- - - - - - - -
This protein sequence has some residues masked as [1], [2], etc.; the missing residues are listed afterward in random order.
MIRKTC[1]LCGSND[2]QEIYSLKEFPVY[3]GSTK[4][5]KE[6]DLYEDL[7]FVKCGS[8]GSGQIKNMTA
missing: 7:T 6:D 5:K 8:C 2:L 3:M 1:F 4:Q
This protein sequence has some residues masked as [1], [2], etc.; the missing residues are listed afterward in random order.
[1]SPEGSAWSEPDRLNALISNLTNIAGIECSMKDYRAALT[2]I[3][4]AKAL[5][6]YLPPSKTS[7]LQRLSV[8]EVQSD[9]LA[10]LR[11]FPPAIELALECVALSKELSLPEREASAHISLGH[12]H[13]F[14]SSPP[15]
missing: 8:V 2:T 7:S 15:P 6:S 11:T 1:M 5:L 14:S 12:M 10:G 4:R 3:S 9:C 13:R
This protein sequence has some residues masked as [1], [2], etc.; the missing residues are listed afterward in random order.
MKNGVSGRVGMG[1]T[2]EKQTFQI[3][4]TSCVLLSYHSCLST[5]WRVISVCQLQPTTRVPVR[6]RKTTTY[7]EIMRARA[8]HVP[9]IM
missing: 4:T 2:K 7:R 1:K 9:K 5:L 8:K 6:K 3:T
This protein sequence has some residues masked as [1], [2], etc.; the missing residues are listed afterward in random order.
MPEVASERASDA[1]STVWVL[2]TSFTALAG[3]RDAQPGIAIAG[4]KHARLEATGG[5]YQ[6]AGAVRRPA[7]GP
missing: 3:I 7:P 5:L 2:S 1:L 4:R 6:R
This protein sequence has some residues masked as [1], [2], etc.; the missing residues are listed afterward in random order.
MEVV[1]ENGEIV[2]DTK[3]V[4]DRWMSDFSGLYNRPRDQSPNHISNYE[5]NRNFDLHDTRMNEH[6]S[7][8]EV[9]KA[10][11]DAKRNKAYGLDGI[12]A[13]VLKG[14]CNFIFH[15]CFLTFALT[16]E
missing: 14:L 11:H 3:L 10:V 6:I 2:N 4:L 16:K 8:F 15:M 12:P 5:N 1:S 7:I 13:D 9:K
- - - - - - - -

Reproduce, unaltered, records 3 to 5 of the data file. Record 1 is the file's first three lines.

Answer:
This protein sequence has some residues masked as [1], [2], etc.; the missing residues are listed afterward in random order.
MKNGVSGRVGMG[1]T[2]EKQTFQI[3][4]TSCVLLSYHSCLST[5]WRVISVCQLQPTTRVPVR[6]RKTTTY[7]EIMRARA[8]HVP[9]IM
missing: 4:T 2:K 7:R 1:K 9:K 5:L 8:K 6:K 3:T
This protein sequence has some residues masked as [1], [2], etc.; the missing residues are listed afterward in random order.
MPEVASERASDA[1]STVWVL[2]TSFTALAG[3]RDAQPGIAIAG[4]KHARLEATGG[5]YQ[6]AGAVRRPA[7]GP
missing: 3:I 7:P 5:L 2:S 1:L 4:R 6:R
This protein sequence has some residues masked as [1], [2], etc.; the missing residues are listed afterward in random order.
MEVV[1]ENGEIV[2]DTK[3]V[4]DRWMSDFSGLYNRPRDQSPNHISNYE[5]NRNFDLHDTRMNEH[6]S[7][8]EV[9]KA[10][11]DAKRNKAYGLDGI[12]A[13]VLKG[14]CNFIFH[15]CFLTFALT[16]E
missing: 14:L 11:H 3:L 10:V 6:I 2:N 4:L 16:K 8:F 15:M 12:P 5:N 1:S 7:I 13:D 9:K